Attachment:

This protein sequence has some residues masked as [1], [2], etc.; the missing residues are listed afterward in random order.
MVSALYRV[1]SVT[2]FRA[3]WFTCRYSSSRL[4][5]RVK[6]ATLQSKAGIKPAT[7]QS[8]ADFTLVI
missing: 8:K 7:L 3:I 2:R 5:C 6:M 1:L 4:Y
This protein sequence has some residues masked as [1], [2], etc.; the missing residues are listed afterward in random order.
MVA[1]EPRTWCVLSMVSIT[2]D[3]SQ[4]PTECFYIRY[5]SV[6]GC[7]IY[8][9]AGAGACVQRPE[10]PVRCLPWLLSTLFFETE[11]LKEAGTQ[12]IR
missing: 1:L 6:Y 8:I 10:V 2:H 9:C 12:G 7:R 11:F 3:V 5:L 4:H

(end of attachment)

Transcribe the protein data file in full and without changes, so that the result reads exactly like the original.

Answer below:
This protein sequence has some residues masked as [1], [2], etc.; the missing residues are listed afterward in random order.
MVSALYRV[1]SVT[2]FRA[3]WFTCRYSSSRL[4][5]RVK[6]ATLQSKAGIKPAT[7]QS[8]ADFTLVI
missing: 8:K 7:L 3:I 2:R 5:C 6:M 1:L 4:Y
This protein sequence has some residues masked as [1], [2], etc.; the missing residues are listed afterward in random order.
MVA[1]EPRTWCVLSMVSIT[2]D[3]SQ[4]PTECFYIRY[5]SV[6]GC[7]IY[8][9]AGAGACVQRPE[10]PVRCLPWLLSTLFFETE[11]LKEAGTQ[12]IR
missing: 1:L 6:Y 8:I 10:V 2:H 9:C 12:G 7:R 11:F 3:V 5:L 4:H